The fantastic Final Four
Old-time rivals and geographic foes comprise Hudson tourney elite
by Jim Hague
May 22, 2011 | 1384 views | 0 0 comments | 5 5 recommendations | email to a friend | print
ACE RED WING – Hoboken junior Kenny Roder had the best pitching performance last weekend in the Ed Ford Memorial Hudson County Baseball Tournament, tossing a three-hit shutout against Bayonne in Bayonne, setting up a semifinal showdown with long-time rival Memorial.
ACE RED WING – Hoboken junior Kenny Roder had the best pitching performance last weekend in the Ed Ford Memorial Hudson County Baseball Tournament, tossing a three-hit shutout against Bayonne in Bayonne, setting up a semifinal showdown with long-time rival Memorial.

When the organizers of the Hudson County Baseball Tournament, since renamed in honor of the late Ed “The Faa” Ford, put together the seeding for this year’s donnybrook for local supremacy, they couldn’t have imagined just how fitting the semifinal round would turn out.

The last four teams remaining, namely Memorial, Hoboken, North Bergen and Union City, form a great representation of the county baseball scene and will provide excitement for the championship game, which was slated to be played Saturday at New Jersey City University’s Gerrity Athletic Complex.

The semifinal showdowns were definitely intriguing, with old-time rivals Memorial and Hoboken facing off in one semifinal and Union City taking on neighboring North Bergen in the other. The two semifinal games were supposed to be played Wednesday afternoon, but were postponed until Thursday and perhaps even Friday, given the weather forecasts for more rain.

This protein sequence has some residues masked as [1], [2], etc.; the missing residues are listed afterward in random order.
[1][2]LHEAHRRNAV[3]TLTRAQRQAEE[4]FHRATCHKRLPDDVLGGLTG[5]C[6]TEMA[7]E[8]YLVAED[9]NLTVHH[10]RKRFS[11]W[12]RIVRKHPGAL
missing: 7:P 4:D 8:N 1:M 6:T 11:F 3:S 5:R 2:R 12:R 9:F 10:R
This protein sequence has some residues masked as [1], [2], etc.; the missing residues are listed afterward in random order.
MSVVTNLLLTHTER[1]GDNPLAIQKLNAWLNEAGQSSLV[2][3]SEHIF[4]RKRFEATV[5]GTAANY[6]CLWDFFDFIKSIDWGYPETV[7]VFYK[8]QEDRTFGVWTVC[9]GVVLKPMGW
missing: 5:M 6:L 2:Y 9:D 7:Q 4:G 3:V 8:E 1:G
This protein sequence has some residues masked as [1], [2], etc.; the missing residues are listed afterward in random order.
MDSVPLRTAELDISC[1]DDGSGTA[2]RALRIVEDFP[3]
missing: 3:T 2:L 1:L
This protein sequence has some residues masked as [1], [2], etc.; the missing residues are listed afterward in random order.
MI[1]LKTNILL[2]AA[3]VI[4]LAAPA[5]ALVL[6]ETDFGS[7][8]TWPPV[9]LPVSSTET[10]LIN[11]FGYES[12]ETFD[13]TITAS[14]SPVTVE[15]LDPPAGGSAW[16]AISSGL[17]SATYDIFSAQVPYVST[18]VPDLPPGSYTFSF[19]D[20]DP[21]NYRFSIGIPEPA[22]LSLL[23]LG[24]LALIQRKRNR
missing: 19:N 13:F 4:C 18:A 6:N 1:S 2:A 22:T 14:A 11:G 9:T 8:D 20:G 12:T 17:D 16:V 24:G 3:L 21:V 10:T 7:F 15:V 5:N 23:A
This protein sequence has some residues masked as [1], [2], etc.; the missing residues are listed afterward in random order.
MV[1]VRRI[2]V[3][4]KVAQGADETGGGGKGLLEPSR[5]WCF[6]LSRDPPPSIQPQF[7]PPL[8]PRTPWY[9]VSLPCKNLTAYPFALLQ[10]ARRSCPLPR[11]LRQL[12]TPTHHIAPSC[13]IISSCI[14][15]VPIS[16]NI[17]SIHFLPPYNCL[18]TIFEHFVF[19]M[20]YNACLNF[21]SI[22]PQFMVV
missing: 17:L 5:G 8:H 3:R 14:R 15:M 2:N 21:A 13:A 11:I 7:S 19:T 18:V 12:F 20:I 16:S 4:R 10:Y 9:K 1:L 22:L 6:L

“It’s definitely apropos,” Hoboken head coach Buddy Matthews said. “Going back to 1989, that was the first time we won the county championship and we faced Memorial.”

Matthews said that he had to like his team’s chances because of the incredible pitching he has received in recent weeks from junior left-hander Kenny Roder.

Roder fired a three-hit shutout last Saturday in a 1-0 win over Bayonne, striking out seven and throwing just 77 pitches over the seven innings.

“I like our chances a lot,” Matthews said. “I would like our chances more if we were hitting more, but our pitchers [Roder and fellow junior Abe Groomes] have been giving us more confidence.”

The Red Wings are feeling pretty good about themselves, especially with the pitching of Roder, who has been unbelievable this season, cementing his position as the top hurler in the county. Roder has now struck out an astounding 94 batters this season while walking just six.

“His pinpoint control is just uncanny,” Matthews said. “In the game against Bayonne, he got to a three-ball count just once. I told him that he shouldn’t feel afraid to walk a batter, but he went right after them. And Kenny was on top of his slider as well. I just have one of those feelings we can make a run at it.”

Memorial head coach Tony Ferrainolo has certainly endured his fair share of adversity this season, undergoing several rounds of chemotherapy to wage his battle against lymphoma. Now the state’s all-time leader in coaching victories, Ferrainolo was on hand to see the Tigers upend Harrison, 10-6, in the quarterfinals and advance to face familiar foe Hoboken in the semifinals.

“Hoboken has had a great tradition as well,” Ferrainolo said. “It’s developed into a good rivalry over the years. One of us will play for the county championship. We’ve had some great games over the years, memorable games. Hoboken always had some outstanding teams. It’s an exciting time and it’s exciting to face Hoboken.”

The Tigers gave the ball to Jose Toribio, who pitched well against Harrison, and they also can call upon Bryan Vizcaino to pitch in the playoffs.

“We’re going to need both of them as we move on,” Ferrainolo said. “Jose showed me he can go out there and give us quality innings. Bryan has done it all year. They’re going to be the ones we’re going to need.”